Objections during the sale are inevitable. Every sales person will have to overcome them at some point in their career. Your job, as the sales professional, is to not only overcome each objection, but also use them to your advantage. It would help to start with defining what an objection is.
Objection– a logical concern that your prospect has about your product or service, and a sign that there is misalignment in the sales process.
The best thing a sales professional can do to overcome an objection is to embrace each one, and use it to their advantage. If the prospect has an objection, it is a sign that they’re engaging in the sales process with, and deeply considering the costs/benefits the product/service has for their business. This is a good sign, and it will actually help the sales professional to improve their approach in two key ways:
- You know they’re engaging in the sales process when an objection is stated.
- An objection means there’s a misalignment. Embrace and repair the misalignment for your next approach.
When there is misalignment, it either occurred because the sales professional did not articulate the pitch clearly, or there was information that was not uncovered during the analysis portion of the sales process. To embrace and repair the misalignment, ask multiple open-ended questions to uncover the root of the objection. It’s important to not allow the objection to go unaddressed, as it could severely damage, if not ruin, the entire sale later on. To realign the prospect, try the following strategy:
- Probe– Ask questions to find out what you are missing. Ask as many questions as you need to find where the gap is located in the sales process.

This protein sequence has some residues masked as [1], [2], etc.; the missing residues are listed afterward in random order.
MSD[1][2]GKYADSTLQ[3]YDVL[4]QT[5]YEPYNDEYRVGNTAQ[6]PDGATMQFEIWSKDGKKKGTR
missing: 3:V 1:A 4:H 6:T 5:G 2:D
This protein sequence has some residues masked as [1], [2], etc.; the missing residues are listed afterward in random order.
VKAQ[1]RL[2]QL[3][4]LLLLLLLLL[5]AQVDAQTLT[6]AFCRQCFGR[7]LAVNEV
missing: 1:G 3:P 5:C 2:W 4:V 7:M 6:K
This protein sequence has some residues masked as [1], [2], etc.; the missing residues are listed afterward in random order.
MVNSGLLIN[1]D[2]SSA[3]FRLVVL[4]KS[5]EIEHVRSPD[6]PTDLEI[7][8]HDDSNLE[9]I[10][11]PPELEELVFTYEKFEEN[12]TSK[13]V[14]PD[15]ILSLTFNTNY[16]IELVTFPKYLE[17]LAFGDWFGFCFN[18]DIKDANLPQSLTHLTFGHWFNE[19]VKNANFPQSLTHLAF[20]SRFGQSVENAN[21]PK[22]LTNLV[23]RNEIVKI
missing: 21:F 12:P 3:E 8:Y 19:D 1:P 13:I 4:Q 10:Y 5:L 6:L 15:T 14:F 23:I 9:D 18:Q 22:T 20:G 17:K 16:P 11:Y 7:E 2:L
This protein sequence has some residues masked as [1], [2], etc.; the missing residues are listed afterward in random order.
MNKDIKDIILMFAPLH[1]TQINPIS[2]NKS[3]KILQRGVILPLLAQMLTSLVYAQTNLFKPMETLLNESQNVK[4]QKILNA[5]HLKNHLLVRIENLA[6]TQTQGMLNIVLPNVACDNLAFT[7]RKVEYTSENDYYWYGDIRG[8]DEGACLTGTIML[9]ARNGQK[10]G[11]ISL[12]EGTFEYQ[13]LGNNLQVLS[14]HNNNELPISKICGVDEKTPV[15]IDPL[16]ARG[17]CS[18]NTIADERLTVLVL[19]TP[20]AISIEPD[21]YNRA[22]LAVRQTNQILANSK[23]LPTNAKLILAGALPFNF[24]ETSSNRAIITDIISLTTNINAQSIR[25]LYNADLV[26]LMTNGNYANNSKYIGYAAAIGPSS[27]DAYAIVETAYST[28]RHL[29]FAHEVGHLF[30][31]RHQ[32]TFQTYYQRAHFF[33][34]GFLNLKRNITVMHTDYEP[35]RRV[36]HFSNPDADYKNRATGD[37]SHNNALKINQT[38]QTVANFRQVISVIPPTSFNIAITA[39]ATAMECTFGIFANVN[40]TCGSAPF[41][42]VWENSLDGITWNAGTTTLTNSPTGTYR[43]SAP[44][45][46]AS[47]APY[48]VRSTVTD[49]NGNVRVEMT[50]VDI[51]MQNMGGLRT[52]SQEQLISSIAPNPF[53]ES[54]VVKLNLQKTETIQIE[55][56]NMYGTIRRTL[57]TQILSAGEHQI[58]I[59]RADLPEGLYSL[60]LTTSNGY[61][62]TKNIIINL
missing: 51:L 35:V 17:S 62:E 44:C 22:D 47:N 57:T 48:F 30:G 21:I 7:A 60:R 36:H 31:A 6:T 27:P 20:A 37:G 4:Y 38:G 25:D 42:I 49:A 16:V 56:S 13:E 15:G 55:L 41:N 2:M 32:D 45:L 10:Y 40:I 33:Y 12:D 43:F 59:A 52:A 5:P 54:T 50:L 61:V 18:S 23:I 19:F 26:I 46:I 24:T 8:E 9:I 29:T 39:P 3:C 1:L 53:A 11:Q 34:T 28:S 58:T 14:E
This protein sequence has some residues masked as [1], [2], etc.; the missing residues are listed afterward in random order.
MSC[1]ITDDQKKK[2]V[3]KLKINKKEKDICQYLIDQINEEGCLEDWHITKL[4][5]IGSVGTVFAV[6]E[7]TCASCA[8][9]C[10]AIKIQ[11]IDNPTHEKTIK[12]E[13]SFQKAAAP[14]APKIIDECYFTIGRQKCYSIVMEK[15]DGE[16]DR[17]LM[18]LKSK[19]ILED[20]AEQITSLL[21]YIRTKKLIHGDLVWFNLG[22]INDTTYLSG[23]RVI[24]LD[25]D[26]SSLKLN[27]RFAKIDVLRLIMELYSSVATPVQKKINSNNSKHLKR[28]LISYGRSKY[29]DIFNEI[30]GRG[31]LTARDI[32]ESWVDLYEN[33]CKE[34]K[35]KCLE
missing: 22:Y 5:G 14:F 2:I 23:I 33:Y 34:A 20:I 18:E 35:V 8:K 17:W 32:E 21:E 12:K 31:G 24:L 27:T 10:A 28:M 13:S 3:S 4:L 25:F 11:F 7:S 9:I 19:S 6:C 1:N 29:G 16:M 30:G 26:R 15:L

- Empathize– It helps lower the tension, and helps you realign with your prospect. When you empathize, it indicates that you understand why they had the objection in the first place.
- Present– Provide new or more detailed information that addresses the gap. This is the information that would have kept the objection from arising if it had been brought up in the beginning, or uncovered during the analysis portion.
- Prove– Evidence to address the objection. If your prospect says, “Your system doesn’t do X, Y, and Z!” Prove that your system does indeed do X, Y, and Z. Prove it with statistics, case studies, and third party testimonials.
- Close– Make sure the objection is completely handled in the mind of the prospect. You may need to close multiple times to ensure the buyer no longer has the objection, and is ready to move on in the buying process.
In summary, remember that objections are a good sign, and that they solve two key issues for you as a sales professional. Remember the PEPP-C probing strategy to realign with your prospect. Also remember that overcoming objections is a weekly, sometimes daily, struggle for sales professionals everywhere. If objections are holding you back, take a look at our eLearning courses on how to overcome those objections and close more sales.